— Mary Bottari and Jessica Mason
Ironies abound in the 2016 agenda for the Koch-funded American Legislative Exchange Council (ALEC), which brings together corporate lobbyists and state legislators at luxury hotels to vote side-by-side on "model bills" that then pop up in states across the country.
ALEC is not worried about the corporate lobbyists stacking its board and committees, or the taxpayer money being shelled out so some politicians can afford the swank Omni, or direct government subsidies to ALEC (like Tennessee's $100,000 grant approved recently to underwrite a future ALEC conference in Nashville). No, ALEC is worried about city and county governments that join statewide associations to lobby state government for funds to provide services to everyday people. Stomping out this type of public interest "lobbying" is a big agenda item of the Kochs' Americans for Prosperity and part and parcel of ALEC's agenda to preempt local democracy.
ALEC's efforts to handcuff local democracy are just one of the highlights of ALEC's 2016 Spring Task Force Summit agenda.
Handcuffing Government through a Constitutional Amendment
Article V of the U.S. Constitution lays out two routes for adding an amendment: it can be proposed by Congress or by a Constitutional Convention convened by two-thirds of the states (34). Three-fourths of the states (38) have to ratify it.
Calling a convention or to add a devastating balanced budget amendment has been a top priority for ALEC and other extreme right groups in recent years.
Economists like Dean Baker warn that a balanced budget amendment would end Social Security and Medicare as we know it. It would radically limit the federal government's ability to respond to economic downturns, deepening recession by preventing the government from using economic stimulus, and it would limit the government's ability to help states deal with heavy weather disasters that are occurring with increasing frequency as the planet warms.
Last year, ALEC's Task Force on Federalism and International Relations devoted most of its own session to the Article V strategy. This year the task force is offering a workshop discussing "How a State Drafted and Ratified Balanced Budget Amendment." The event features the Heartland Institute's David Guldenschuh, Admiral William Owens, who runs a telecom consulting firm, and national coordinator of the Balanced Budget Amendment Task Force Bill Fruth. A diversity of resolutions have passed at the state level, and the right-wing believes they are close to being able to call an convention.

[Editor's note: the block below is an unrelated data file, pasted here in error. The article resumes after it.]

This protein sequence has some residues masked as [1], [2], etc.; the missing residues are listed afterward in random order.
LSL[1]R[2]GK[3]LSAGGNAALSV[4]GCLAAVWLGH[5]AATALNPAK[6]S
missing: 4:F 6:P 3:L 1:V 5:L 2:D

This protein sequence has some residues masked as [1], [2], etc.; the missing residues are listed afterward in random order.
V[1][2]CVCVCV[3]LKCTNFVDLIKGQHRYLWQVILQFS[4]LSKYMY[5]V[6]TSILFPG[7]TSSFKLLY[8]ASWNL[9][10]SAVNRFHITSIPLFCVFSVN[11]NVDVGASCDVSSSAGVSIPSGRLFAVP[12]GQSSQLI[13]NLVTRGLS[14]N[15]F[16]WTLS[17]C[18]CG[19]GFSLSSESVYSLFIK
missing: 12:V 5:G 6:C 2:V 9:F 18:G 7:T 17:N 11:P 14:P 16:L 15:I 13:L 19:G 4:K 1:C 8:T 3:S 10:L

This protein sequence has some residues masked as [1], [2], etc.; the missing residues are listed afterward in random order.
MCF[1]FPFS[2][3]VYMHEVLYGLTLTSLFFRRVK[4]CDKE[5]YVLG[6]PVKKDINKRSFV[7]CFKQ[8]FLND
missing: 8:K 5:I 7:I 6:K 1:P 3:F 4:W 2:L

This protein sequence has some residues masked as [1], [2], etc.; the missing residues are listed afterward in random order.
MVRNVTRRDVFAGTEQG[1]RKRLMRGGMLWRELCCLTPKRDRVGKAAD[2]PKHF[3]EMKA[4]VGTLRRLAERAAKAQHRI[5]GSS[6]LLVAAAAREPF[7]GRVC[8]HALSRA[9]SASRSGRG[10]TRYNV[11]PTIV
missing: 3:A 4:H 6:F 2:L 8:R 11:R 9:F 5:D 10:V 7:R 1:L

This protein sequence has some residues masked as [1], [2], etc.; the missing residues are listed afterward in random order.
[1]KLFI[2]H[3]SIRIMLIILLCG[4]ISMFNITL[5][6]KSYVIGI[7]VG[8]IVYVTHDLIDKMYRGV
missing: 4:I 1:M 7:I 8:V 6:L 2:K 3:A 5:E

Taking the "Compensation" Out of Workers' Comp
Workers' compensation programs will be under fire at the Civil Justice Task Force (Agenda PDF) and Commerce, Insurance, and Economic Development Task Force (Agenda PDF) meetings. Both will review a new "ALEC Statement of Principles on Workers' Compensation," which makes it harder for workers to obtain compensation for injuries by pushing back on "activist" courts that favor workers, and limiting "unnecessary litigation" by requiring workers' comp-related lawsuits be decided by a preponderance of evidence test.
The Civil Justice Task Force will also vote on "The Actual Harms Act," a bill that aims to further limit consumer access to the courts by requiring that plaintiffs in many tort cases show they have suffered "real injuries and actual losses." The bill is an attempt to label certain consumer suits and class actions as "no injury," frivolous lawsuits, but the harms are abundant, as the consumer group Public Citizen details in a recent report. Actual injuries include "the need to repair or replace products to avoid serious injury, the economic injury of paying for a defective product that is not worth the premium price charged for it, the harm of receiving a worthless product that is not what it was held out to be, and the harm of paying extra for qualities a product is said to have, but does not in fact have."
Preventing consumers from accessing justice when they have been injured or harmed by products such as pharmaceuticals and tobacco has long been a priority item for ALEC, which is underwritten by tobacco firms, pharmaceutical firms, and other corporations selling potentially dangerous consumer products.
Criminal Justice "Reform" and Blocking Consumer Access to the Courts
In recent years, the Kochs have been talking "criminal justice reform," but CMD exposed their self-interest in a federal reform measure that makes it harder to prosecute corporate crimes by requiring prosecutors to prove intent, or "mens rea" in Latin. Up for review this year is ALEC's old bill requiring the same mens rea protections for corporate criminals.
Another blast-from-the-past model policy now up for five-year review is the "Law Enforcement Officer Safety Equipment Fund Act," which allowed fees from traffic violations to fund police departments; similar policies came under heavy criticism in 2014 after it became clear that police in Ferguson, Missouri and many other cities were relying on traffic fees—often resulting from racially biased traffic stops—to fund basic government services.
Keeping the for-profit bail bonds industry happy is still an ALEC priority. It is doubtful that session's presentation on "Community Recognizance Indigent Bond" will follow the lead of states like Vermont and Colorado in limiting the use of pre-trail bail for low-risk defendants, which has a harsh impact on the poor; the presentation is being given by Nicholas Wachinski, former Executive Director of the American Bail Coalition and now the CEO of Lexington National, a surety company "built by bondsmen for bondsmen." In 2014, Wachinski testified against a New Jersey bill that would have expanded non-monetary pre-trial bail alternatives, and other recent ALEC model bills have aimed to expand parole supervision and the role of private bondsmen in it.